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Optical/IP

On the Job – With Mumford & Pals

Next Tuesday, the 17th of December, marks the first anniversary of Greg Mumford’s ascension to the position of CTO at Nortel Networks Corp. (NYSE/Toronto: NT).

Not a lot of people know that (as Michael Caine may or may not have said). Fortunately, however, this is exactly the kind of obscure factoid that Light Reading editors manage to retain – while at the same time totally forgetting the important stuff (pay mortgage, wife’s birthday, collect kids from day care, etc.).

Anyhoo, we thought the date would be a good excuse to venture to the frozen North of Canada for a status check on “things” with Greg, and Nortel in general.

As CTO, Mumford is playing a key role in Nortel’s attempts to rally from its current financial crisis. Of course, he’s had a significant influence on his company’s technology strategy for some time. Light Reading likes to think of him as Nortel’s “Optical Oppenheimer” – particularly when it comes to 10 gig. After all, Mumford was the man who helped give Nortel a huge headstart in developing the 10-gig technology that minted it a fortune at the height of the high-speed networking arms race.

As CTO he now has even more power (bwa-ha-haaaa!) but must wield it in a very different, environment – a depressing, post-bubble apocalypse characterized by cutbacks, layoffs, and lost fortunes.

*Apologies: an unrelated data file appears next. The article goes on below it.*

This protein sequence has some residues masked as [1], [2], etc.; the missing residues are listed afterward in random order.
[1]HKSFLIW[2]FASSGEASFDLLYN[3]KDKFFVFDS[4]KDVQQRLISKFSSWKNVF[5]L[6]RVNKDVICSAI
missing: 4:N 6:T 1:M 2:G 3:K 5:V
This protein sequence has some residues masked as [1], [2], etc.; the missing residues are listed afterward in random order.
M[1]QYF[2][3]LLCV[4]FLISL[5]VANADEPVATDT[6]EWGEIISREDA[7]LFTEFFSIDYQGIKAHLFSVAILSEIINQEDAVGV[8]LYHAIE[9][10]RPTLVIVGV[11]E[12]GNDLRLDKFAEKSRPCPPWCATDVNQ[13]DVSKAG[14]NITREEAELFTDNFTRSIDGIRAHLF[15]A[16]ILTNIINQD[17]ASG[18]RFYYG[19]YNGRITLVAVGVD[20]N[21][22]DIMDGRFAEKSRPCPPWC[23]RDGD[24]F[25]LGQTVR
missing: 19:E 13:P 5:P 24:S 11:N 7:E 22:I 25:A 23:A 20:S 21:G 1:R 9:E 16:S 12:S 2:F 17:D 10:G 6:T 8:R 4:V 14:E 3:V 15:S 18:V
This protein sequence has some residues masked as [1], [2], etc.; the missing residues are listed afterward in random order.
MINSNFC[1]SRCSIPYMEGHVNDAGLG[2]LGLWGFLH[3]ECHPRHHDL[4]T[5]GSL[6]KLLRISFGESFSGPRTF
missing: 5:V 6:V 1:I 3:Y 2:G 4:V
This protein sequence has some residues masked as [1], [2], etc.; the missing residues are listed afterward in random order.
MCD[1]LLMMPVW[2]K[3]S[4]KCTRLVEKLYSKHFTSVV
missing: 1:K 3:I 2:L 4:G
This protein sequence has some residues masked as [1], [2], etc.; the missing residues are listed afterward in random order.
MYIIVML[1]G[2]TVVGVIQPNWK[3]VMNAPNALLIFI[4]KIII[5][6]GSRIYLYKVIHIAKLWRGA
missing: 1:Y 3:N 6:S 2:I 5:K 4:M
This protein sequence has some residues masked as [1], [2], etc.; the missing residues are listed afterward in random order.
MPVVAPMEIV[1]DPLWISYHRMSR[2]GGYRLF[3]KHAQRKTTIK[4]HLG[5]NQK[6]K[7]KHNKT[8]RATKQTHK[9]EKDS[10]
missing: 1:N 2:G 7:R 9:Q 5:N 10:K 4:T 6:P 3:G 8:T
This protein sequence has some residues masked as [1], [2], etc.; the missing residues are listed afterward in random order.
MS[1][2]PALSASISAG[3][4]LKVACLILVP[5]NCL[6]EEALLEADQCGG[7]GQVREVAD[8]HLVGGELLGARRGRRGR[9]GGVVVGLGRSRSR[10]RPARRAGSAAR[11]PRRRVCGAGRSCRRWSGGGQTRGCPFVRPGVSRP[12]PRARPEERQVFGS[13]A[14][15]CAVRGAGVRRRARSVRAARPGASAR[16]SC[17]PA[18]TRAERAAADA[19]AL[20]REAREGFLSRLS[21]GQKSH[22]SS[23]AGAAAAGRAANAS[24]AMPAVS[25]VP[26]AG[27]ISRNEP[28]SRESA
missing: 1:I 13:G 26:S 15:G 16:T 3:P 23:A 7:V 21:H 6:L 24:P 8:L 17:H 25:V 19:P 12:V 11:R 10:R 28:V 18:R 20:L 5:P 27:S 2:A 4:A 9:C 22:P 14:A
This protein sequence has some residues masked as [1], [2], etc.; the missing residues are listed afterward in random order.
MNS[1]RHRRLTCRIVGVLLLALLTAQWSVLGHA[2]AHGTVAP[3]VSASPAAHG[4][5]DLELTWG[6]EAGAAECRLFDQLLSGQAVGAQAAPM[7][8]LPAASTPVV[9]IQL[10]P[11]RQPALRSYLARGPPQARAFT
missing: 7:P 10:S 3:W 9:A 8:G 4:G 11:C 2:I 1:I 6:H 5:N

How goes his battle? Pretty well – at least on a relative basis.

Relative to what? Well, archrival Lucent Technologies Inc. (NYSE: LU), for one. Whereas Lucent committed a huge faux pas recently by issuing big bonuses to executives in its time of crisis, a Nortel exec last week told Light Reading that equivalent bonuses are out of the question at Nortel until the company meets its goal of a return to profitability. Makes sense to us.

Meantime, the market (that fickle mistress) seems to think Nortel is a lot farther along the road to seeing off the threat of bankruptcy than Lucent (see Nortel’s Quarter Perking Up?): Nortel’s bond price has risen to 95 cents on the dollar (up from a low of 50 cents); its wireless division is gaining traction in new markets; it has $4.5 billion in cash; its stock price has been leaping (in the right direction; doubling in the last three months); and rumors are circulating that its next earnings announcement on January 23rd will exceed expectations – showing growth (remember that?).

Our trip to visit Greg turned into a series of surprises, starting with the fact that Nortel actually agreed to admit us to its giant Carling R&D Campus (a.k.a. “Canada's largest industrial park, eh?”). Relations between Light Reading and Nortel have not always been exactly – how shall we put this? – cordial. In fact, a couple of years back the dialog was as frosty as a moose’s antlers in February.

But with Mumford’s backing we were allowed in. And yes, we got our interview with Greg, in which we learned some new networking slang (apparently a “snow back” is a Canadian engineer hired by U.S. startups to impress customers, VCs etc.), as well as the story behind the iron ring worn by Canadian engineers, including Mumford.

But we got more – much more. In fact, we were given an all-access pass that got us a picture not just of Mumford’s progress in his new job, but of the situation inside Nortel as a whole.